After receiving her medal onstage, she passed by Andy and her other director, Ryan Mullican, and her junior high director, Charity Mullican, giving out hugs to everyone. The team results were announced, as Waxahachie won first runner up at 1:07 a.m., the first time in history that a WHS team had placed at state. Calling it her favorite high school memory, Kaiden praised the WHS theater department and its leaders. “I spent from fourth grade on waiting for what seemed to be the absolute highest you could get — WHS theater,” she said. Andy noted that the department’s success over the last 14 years was due to the WISD administration’s support for the fine arts. “From the very first day I was hired, in June 2002, WISD has had complete faith in me and allowed me to build this department my way,” Andy explained.

In fact, Superintendent Dr. Jeremy Glenn traveled to Austin the night before state to take the team out for a steak dinner, as he had promised. Andy also pointed to the addition of Ryan Mullican nine years ago. “Our success as a department can always be traced back to the fantastic relationship I have with Ryan,” Andy said. “We make a good team.”

He noted the abundance of “super talented kids” in the district, including Kaiden, whom he met when she was in fourth grade. Kaiden’s first introduction to WHS theater was Peter Pan, playing an Indian, chosen by Andy at an audition. She did summer productions at Ellis County Children’s Theater with Gail Harrell, who is now Kaiden’s vocal coach. In fifth grade, she was chosen to play the Munchkin Coroner in the WHS production of The Wizard of Oz, calling it her “big break with the high school kids.” In sixth grade, she was an Oompa Loompa in the department’s rendition of Willy Wonka, and in seventh grade, she began one-act play at Finley Junior High. Andy said it has been gratifying to see Kaiden blossom into a talented young woman.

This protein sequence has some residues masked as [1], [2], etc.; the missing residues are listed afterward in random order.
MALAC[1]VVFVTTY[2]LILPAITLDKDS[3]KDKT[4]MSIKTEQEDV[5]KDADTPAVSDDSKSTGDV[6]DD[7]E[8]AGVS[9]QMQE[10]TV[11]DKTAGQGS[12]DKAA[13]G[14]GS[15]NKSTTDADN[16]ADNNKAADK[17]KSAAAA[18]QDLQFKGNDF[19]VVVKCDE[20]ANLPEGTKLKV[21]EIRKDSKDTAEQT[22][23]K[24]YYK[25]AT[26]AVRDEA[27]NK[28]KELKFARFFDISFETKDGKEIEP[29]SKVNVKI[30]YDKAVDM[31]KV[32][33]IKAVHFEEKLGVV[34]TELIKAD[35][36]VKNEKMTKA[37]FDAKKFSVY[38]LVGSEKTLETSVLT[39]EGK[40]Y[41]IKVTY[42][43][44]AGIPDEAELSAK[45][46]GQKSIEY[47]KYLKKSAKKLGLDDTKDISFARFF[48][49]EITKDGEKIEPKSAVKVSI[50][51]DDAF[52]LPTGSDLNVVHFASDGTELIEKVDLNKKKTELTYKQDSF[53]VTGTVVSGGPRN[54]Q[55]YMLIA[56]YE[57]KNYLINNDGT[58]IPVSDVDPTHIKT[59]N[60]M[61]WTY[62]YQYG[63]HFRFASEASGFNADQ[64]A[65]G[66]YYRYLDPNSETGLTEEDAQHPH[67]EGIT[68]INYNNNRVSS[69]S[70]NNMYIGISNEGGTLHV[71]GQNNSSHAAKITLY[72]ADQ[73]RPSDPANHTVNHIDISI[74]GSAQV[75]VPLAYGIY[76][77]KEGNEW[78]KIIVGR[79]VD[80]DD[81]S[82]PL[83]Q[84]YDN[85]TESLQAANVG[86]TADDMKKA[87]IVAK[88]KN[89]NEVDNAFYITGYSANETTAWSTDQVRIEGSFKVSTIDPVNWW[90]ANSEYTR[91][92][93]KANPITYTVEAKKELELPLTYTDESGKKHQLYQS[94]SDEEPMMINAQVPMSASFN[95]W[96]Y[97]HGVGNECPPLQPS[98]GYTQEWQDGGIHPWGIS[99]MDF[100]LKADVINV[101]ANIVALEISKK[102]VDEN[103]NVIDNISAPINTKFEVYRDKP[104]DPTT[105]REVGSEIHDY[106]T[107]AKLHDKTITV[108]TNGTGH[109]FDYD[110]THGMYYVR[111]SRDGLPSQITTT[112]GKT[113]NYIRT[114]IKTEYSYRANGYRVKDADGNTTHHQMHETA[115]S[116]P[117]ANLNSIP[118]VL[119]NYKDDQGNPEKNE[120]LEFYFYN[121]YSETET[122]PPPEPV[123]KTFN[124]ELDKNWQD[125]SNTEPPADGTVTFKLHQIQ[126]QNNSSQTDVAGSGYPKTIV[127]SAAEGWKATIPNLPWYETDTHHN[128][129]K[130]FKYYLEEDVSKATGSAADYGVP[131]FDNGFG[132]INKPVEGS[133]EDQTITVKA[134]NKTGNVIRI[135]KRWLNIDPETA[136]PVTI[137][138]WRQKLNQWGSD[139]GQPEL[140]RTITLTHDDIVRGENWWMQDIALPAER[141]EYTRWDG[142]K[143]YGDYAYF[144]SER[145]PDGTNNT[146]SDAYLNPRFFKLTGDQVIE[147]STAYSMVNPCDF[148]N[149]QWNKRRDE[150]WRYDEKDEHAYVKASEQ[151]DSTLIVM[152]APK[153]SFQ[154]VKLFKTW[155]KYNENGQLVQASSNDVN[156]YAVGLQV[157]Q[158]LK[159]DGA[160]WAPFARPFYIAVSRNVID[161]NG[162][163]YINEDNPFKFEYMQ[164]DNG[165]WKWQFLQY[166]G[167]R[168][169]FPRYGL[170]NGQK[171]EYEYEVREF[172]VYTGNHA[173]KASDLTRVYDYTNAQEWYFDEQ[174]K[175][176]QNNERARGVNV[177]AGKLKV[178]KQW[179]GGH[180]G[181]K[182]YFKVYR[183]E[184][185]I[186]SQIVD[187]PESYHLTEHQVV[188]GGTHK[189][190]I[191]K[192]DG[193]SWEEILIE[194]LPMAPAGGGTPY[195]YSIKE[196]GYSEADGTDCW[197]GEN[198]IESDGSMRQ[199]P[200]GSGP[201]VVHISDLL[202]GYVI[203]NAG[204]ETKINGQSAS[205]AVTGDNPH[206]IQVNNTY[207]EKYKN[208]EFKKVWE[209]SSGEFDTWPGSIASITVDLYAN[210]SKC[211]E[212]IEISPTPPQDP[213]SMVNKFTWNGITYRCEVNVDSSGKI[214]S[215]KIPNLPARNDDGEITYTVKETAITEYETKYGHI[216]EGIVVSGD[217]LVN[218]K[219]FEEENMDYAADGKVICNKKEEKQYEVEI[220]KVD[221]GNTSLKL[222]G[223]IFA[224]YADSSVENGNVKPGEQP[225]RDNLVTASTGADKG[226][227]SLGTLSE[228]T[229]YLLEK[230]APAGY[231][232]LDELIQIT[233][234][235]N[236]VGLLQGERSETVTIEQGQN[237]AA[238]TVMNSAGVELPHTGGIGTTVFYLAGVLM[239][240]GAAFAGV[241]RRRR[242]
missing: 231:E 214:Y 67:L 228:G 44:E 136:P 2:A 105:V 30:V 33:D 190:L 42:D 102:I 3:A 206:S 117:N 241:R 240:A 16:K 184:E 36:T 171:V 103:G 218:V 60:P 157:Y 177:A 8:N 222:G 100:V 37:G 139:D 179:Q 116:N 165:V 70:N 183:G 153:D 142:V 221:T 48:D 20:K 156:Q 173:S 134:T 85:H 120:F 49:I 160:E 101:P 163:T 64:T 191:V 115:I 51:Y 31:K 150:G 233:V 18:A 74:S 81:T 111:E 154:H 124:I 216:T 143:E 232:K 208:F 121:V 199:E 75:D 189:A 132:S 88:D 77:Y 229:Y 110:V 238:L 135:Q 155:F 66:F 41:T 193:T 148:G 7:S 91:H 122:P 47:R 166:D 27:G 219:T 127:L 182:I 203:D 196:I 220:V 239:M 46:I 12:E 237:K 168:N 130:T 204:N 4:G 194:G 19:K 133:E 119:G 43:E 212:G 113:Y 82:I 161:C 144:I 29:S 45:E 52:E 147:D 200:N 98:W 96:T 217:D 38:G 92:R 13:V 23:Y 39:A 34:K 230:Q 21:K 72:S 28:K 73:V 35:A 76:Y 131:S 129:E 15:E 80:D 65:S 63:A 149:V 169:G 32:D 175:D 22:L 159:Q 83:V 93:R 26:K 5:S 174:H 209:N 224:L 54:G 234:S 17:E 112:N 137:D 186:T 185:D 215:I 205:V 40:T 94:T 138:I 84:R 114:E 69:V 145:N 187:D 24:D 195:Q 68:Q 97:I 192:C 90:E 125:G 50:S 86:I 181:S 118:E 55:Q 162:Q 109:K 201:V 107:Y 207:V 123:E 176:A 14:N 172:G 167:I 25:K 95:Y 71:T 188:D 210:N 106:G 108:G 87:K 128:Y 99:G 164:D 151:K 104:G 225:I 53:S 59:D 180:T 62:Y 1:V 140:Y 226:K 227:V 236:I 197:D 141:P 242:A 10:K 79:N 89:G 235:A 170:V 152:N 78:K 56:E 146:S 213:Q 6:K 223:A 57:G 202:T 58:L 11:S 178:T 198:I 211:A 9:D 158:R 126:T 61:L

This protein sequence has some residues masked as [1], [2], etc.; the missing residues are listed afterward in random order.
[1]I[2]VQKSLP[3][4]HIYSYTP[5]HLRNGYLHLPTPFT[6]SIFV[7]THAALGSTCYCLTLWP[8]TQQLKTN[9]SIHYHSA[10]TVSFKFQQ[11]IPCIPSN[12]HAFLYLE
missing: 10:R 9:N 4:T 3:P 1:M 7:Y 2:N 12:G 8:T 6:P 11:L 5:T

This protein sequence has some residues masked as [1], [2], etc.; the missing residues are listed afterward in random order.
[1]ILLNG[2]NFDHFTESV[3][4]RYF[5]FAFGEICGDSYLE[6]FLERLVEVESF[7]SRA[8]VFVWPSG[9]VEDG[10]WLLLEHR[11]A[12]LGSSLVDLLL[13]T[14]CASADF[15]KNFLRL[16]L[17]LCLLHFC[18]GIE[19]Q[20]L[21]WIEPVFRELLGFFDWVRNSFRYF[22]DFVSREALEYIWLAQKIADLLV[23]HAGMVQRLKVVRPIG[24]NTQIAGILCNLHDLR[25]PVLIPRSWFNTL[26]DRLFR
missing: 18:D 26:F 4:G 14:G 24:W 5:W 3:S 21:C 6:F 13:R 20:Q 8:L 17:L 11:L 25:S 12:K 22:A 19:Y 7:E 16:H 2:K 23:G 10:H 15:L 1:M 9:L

Now a senior, Kaiden has appeared in the fall production, Epic Proportions, and will play the Lady of the Lake in the winter musical, Spamalot. She plans to audition for the one-act play and the spring production and will begin applying and auditioning for dramatic academies, conservatories and colleges. Last summer, she spent two weeks at The American Academy of Dramatic Arts in New York City. With students from all over the world, she found she had the foundation she needed. “What I learned at WHS really paved the way for me,” she said. “Kaiden has challenged me,” Andy noted, “and I have challenged her for over 10 years. Kaiden will do this for a living for the rest of her life. She is a unique talent that rarely comes along in a teacher’s career.”

She does plan on performing, with her eyes set on Broadway, but there’s more. “I want to direct at the collegiate level,” she said. “I’ve been inspired by all my directors. They’ve shaped me into what I am, and I want to do that for other kids.”

Written by Melissa Swedoski.